• The previous article suggests the practice of ignoring gender differences, citing that they are nonexistant or suggesting that bringing them to light gives them merit, but a recent article in the Washington Post suggests that ignoring gender differences only makes them stronger. In this article, Dr. Leonard Sax discusses the recent wave of attention given to Stephenie Meyer's Twilight Saga by teenage girls and young women. Sax argues that the actions and views of book's main character are anti-feminist and that she is a poor role model for girls. However, Sax says that girls are seeking out these gender stereotypical books because for their whole lives they have been taught that gender is insignificant. He says, "Three decades of adults pretending that gender doesn't matter haven't created a generation of feminists who don't need men; they have instead created a horde of girls who adore the traditional male and female roles and relationships in the 'Twilight' saga" (Sax 2008). He even attributes the attaction of boys to violent games and pornography to this need to be politically correct.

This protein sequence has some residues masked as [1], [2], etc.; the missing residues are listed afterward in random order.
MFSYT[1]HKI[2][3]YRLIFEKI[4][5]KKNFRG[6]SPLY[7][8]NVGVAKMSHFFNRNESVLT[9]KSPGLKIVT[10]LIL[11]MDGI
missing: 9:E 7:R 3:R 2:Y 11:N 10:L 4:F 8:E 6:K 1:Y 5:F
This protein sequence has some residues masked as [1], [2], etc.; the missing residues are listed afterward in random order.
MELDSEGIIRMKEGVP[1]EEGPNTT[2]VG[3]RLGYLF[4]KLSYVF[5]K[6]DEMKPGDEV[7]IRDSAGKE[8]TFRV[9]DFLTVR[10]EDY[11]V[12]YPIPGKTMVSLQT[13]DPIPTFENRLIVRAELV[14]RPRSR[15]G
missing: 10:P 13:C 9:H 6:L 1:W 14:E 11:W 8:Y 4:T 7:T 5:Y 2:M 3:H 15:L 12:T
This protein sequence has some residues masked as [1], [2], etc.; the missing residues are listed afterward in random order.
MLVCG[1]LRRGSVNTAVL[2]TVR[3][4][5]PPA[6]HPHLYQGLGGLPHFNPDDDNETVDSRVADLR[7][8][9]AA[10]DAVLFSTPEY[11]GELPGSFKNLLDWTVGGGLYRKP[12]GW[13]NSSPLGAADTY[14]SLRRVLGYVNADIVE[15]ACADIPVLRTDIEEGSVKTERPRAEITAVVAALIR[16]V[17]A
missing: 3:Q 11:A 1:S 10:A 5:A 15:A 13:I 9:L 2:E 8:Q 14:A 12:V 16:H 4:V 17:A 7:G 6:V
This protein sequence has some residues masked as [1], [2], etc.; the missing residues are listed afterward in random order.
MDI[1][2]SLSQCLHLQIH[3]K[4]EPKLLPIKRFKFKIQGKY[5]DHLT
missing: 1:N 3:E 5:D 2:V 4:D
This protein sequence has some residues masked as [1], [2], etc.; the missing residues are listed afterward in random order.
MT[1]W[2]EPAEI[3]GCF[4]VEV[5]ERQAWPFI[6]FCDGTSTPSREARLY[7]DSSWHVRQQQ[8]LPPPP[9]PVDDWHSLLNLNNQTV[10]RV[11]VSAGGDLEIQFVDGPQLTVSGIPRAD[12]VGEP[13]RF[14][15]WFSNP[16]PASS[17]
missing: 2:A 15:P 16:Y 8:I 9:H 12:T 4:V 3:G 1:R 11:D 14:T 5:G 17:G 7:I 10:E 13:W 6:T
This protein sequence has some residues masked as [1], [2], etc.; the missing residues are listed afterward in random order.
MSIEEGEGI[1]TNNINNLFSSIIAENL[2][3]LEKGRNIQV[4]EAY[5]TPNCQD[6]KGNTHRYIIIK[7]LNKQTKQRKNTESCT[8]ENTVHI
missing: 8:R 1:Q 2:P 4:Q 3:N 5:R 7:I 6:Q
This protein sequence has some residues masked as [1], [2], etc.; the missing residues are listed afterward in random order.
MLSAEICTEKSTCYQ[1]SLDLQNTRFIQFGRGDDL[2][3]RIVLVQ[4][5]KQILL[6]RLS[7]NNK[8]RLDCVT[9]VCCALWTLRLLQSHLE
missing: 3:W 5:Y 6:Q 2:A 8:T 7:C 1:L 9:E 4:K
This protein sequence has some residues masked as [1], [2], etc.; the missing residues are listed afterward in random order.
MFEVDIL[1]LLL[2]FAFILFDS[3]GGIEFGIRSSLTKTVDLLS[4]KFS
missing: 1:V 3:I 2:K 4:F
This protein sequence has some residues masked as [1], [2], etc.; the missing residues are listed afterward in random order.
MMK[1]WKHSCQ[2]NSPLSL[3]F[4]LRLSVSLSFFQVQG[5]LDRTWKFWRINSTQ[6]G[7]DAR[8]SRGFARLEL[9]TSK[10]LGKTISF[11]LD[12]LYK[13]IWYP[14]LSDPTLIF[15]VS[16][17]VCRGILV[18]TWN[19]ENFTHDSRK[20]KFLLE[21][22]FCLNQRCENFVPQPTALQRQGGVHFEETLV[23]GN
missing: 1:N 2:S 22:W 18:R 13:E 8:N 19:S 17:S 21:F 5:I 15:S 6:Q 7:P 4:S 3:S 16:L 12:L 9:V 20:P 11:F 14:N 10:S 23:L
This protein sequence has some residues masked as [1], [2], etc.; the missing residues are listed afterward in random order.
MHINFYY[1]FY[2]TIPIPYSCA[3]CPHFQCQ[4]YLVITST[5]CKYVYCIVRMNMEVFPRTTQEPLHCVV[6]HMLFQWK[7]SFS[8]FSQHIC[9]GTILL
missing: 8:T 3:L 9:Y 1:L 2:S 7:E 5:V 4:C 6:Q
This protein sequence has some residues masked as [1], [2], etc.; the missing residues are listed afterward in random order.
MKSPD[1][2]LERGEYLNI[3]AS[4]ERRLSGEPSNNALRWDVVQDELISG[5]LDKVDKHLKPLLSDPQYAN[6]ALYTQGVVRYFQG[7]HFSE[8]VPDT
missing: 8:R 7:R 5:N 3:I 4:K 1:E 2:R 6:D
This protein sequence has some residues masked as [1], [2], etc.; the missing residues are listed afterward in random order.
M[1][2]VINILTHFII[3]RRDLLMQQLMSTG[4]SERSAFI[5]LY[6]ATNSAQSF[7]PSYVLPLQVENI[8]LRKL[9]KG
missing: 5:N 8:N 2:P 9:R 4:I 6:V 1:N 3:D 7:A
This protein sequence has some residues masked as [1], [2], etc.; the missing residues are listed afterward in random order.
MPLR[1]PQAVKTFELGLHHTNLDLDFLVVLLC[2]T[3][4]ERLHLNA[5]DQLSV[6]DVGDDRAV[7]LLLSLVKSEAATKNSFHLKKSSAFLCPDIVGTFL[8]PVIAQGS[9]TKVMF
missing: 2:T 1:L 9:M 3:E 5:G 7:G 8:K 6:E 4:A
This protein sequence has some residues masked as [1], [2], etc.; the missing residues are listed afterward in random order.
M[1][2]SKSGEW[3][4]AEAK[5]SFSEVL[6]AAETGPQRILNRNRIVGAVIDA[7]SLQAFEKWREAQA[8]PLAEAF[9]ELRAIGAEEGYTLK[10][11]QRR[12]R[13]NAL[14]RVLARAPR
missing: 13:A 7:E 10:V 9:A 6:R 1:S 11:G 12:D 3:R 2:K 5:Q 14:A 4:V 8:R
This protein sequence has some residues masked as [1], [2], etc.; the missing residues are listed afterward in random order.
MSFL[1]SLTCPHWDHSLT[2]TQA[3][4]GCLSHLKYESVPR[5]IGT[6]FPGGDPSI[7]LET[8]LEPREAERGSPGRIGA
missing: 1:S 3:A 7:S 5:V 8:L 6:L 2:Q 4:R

• Dr. Leonard Sax's book Why Gender Matters is given to all of the teachers at my school who decide to teach single gender classes. It is a study of the sex differences that have been discovered recently between boys and girls. It not only discusses obvious differences, like the fact that boys are more aggresive than girls, but it also gets into scientific research about physical differences, like the difference in the size of boys' and girls' retinas and how that affects the way that they see the world. Dr. Sax gives advice to both parents and teachers in a reader-friendly style.